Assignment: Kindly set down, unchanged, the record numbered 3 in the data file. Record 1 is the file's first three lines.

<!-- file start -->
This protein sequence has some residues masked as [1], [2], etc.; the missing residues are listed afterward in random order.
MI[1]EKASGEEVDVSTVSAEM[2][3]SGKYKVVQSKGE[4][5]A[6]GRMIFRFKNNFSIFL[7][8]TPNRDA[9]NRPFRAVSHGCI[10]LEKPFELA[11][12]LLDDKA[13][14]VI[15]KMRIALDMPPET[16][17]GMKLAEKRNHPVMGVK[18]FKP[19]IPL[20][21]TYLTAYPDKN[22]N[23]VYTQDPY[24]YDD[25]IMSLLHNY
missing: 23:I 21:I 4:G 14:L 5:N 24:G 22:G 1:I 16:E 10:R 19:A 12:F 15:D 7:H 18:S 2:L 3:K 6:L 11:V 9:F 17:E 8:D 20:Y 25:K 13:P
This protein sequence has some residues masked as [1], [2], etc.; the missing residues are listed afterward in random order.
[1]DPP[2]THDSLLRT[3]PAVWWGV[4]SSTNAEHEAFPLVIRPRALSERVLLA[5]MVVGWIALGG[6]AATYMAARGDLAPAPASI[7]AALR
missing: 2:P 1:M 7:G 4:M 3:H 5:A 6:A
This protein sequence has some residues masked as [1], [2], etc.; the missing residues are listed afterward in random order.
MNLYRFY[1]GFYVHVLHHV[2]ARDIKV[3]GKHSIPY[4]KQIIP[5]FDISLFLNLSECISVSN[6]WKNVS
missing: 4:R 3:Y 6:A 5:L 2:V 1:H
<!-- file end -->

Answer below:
This protein sequence has some residues masked as [1], [2], etc.; the missing residues are listed afterward in random order.
MNLYRFY[1]GFYVHVLHHV[2]ARDIKV[3]GKHSIPY[4]KQIIP[5]FDISLFLNLSECISVSN[6]WKNVS
missing: 4:R 3:Y 6:A 5:L 2:V 1:H